5, because we could go on all day otherwise. And ‘immutable’ to give it that frisson. And ‘laws’ because radio clearly doesn’t have any such thing, and you should always break them ‘if’ (and it’s a big if) you will create a brilliant radio moment by doing so.

Thanks to all who contributed on Facebook and Twitter.

Rule #1: Be the Authentic You

As in life, on the air (thanks Valerie Geller). The best broadcasters are the same on air as off. (There are a few exceptions; Clearly, install your profanity filter. Unless you are blessed with perfect pace and diction, consider this when you’re on air. Talk slower if you’re prone to ramble. Inject energy if you’re naturally soporific. Try standing up?)

But other than that, just be you. At the risk of coming over all Dr Seussian, there is no-one better at being you than you. Be the best you, not the second-best [insert name of fashionable presenter on station you want to be on here].

Radio is the honest medium. Be you, or you will be shown up.

There is nothing more perfect than actual laughter on the radio. There is nothing worse than fake laughter.

Graeme Smith added ‘If you think you can be…be funny. If you’re not so sure that will work then opt for being useful. Then you’re never talking shit for no reason. People always turn that off.’ That’s echoed by BBC Tees’s Alex Hall. ‘Don’t try and be funny . You either are or you’re not’.

BFBS’s Jay Hirst told me, ‘Enjoy it, and smile… If you don’t do that, your listener is unlikely to either’. It’s a good point. You may have just been dumped, your house burnt down and your dog’s dead. Check it in at the door. If you MUST share all that with the listener, find the humour and the common ground.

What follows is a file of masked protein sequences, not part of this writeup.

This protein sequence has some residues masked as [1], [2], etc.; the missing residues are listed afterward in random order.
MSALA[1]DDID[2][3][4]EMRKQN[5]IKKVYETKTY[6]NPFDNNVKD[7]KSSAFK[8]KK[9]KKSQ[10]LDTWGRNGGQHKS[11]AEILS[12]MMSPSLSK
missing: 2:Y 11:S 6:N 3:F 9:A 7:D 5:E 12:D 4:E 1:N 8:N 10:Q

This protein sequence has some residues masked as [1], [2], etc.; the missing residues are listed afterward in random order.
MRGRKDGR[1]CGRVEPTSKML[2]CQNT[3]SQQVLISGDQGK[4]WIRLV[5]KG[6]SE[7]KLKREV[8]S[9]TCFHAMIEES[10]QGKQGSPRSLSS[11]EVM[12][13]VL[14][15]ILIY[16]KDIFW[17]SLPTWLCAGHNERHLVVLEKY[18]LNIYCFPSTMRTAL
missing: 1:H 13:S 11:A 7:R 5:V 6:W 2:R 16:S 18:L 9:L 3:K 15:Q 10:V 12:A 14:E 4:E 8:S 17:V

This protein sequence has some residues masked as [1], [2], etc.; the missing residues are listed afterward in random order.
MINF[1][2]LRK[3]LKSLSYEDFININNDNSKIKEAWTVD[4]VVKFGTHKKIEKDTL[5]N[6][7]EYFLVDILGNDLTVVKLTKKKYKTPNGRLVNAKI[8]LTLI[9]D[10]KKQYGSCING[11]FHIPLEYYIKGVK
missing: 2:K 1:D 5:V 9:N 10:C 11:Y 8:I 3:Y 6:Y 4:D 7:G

This rule includes talking about radio. Or shows. Or programmes. They are meaningless radioisms. You are just Your Name on Station Name.

Oh and being authentic precludes telling the time like a numbskull: It’s twenty three and a half minutes past twelve? No. It’s nearly twenty five past, thanks.

Radio York’s Russell Walker adds ‘Never, unless it’s in your station name, refer to “radio”. The fact that i could have my song played “on the radio” no longer impresses anyone like it did when Tony Blackburn promised it… in 1965.’

BBC Radio Berkshire/Radio 2’s Andrew Peach sums it up. ‘Be real. Listen to the people you’re talking to. Take risks. Read Valerie Geller. Don’t fret too much about ‘rules’ becuase they tend more towards mediocre than exceptional broadcasting! Train your instinct to do the functional stuff.’

Rule #2: One to One

Is it me, or has this become deeply unfashionable? Radio is still an intimate medium and works best when your delivery is aimed at an individual, a singular conversation. It should always be ‘you’ not ‘all of you’. Particularly tough for ex-TV people (having worked with a few).

Refer to ‘listeners’ when talking to someone on air, to ‘members of the general public’ in a news cue, and you break this connection. Always find the words to avoid doing that.

Don’t worry about over-using ‘you’. One technique is to turn away from your co-host or interviewee, and emphasise YOU to an empty space when referring directly to a listener. You’ll hear the difference.

Signal’s Dave Johnson agrees with me. ‘Talk to ME. Never, ever pluralise or you instantly break the bond between us. (Are you reading this, a certain 5 Live presenter?)’

Rule #3: Feel the Length

How long is a good link? Long enough.

I’ve heard a brilliant one second link (A Brian Deacon back-anno off an old Newsbeat). And brilliant fifty minute links.

If you’re lucky enough to work with a producer who gets you, trust them. Get out when they say.